Wednesday, 28 February 2018

Please pray for Ireland!!!

Please, please pray with me that the outcome of the abortion referendum in Ireland will be NO.
Abortion is the greatest form of genocide because it is the genocide of complete innocents. This referendum is the enemy’s will, not God’s, and our prayers and fasting can and will, make the greatest difference in rising against it! Please pray this prayer daily with me! We can't sit back and do nothing for our God.

O Mother of Salvation, pray for your children in Ireland to prevent the wicked act of abortion from being inflicted upon them. Protect their holy nation from sinking deeper into despair from the darkness which covers their country. Rid them of the evil one who wants to destroy your children, yet to be born. Pray that those leaders will have the courage to listen to those who love your Son, so that they will follow the Teachings of Our Lord Jesus Christ. Amen.

Wednesday, 21 February 2018

Chevalier Charles Coulombe on King Alfred the Great's Cause for Canonisation

I had not realised that King Alfred had a developed cultus, or that his Cause had been introduced at Rome before the Protestant Deformation. Well, you learn something new every day, and I look forward to doing so!


Paul Comtois of Québec, Farmer, Politician, Hero, Saint

How low has 'Catholic' Quebec fallen! This was in its glory days, when Catholicism reigned supreme, and before Pierre Trudeau and his communist henchmen began la révolution tranquille, which has totally destroyed the influence of the Church in what was once one of the most vibrant Catholic regions of North America.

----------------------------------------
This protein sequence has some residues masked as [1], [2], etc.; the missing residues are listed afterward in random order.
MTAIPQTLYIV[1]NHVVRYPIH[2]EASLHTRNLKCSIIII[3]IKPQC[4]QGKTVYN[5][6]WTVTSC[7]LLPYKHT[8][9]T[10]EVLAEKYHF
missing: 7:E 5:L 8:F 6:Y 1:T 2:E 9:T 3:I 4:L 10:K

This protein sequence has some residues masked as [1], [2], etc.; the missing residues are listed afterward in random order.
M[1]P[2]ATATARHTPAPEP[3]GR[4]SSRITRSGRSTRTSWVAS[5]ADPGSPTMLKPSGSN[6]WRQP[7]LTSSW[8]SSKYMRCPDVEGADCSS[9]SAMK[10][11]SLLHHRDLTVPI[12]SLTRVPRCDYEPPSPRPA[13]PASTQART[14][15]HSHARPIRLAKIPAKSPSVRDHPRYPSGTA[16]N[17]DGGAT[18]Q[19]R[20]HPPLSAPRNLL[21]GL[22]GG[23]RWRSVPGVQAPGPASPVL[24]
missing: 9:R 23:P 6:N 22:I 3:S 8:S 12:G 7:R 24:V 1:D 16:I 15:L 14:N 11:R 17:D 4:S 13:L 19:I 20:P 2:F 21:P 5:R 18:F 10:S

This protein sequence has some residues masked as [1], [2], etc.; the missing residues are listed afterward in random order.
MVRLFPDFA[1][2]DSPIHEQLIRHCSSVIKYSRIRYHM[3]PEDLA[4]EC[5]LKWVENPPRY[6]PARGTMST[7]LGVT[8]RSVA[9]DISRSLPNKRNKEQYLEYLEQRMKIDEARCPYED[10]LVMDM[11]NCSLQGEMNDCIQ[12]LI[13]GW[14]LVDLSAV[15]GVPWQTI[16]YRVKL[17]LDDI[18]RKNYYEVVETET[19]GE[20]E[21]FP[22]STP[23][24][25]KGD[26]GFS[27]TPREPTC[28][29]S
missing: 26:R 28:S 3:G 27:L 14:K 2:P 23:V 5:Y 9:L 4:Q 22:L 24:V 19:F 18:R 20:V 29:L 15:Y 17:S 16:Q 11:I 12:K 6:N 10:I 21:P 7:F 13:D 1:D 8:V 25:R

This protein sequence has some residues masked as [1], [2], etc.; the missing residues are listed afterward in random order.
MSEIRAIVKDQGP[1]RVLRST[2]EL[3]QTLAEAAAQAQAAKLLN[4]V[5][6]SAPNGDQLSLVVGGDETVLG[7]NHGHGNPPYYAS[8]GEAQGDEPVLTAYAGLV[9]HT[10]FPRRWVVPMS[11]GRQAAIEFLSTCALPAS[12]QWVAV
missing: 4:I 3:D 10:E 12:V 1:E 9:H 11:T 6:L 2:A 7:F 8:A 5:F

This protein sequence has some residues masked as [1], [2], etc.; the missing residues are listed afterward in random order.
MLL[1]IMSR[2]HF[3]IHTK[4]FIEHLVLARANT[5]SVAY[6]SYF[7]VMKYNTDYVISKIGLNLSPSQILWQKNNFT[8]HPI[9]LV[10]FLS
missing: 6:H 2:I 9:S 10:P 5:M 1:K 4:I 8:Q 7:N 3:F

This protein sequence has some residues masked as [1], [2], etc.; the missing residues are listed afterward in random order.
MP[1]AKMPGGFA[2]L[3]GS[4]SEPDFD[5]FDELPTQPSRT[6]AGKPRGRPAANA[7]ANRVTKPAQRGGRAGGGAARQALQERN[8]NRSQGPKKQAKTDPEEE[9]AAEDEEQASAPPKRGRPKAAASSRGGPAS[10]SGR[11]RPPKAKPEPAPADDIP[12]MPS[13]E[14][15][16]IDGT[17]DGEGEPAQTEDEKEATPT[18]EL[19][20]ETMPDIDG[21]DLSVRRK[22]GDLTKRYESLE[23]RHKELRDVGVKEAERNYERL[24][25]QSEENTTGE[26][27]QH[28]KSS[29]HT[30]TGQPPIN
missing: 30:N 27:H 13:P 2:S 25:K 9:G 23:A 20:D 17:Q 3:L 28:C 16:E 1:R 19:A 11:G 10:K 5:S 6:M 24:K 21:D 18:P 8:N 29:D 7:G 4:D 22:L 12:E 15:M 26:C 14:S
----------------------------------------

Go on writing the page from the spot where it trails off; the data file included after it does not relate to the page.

From the article,
“When he finally was given this permission (to keep the Most Blessed Sacrament in his personal vice-regal Chapel), it was on condition that he be personally responsible for its safe and proper keeping. And my father was a man who lived up to his obligations at all costs.”May the Martyr of the Blessed Sacrament, Paul Comtois, pray for us and, especially, for his people of Quebec!

From Andrew Cusack (link in sidebar)


From time to time there are men in history whose heroism runs so counter to the spirit of the age that the arbiters of passing fashion must simply ignore him rather than run the risk of acknowledging his embarrassing greatness and goodness. God has graced the New World with many of his saints, some of whom — Rose of Lima, Martin de Porres, Mother Seton — have already been raised to the altar, others — Fulton Sheen, Fr. Solanus Casey — are certainly on their way, but yet more remain unsung and almost forgotten. Paul Comtois (1895–1966), Lieutenant-Governor of Québec until his heroic death, is just one of these such saints.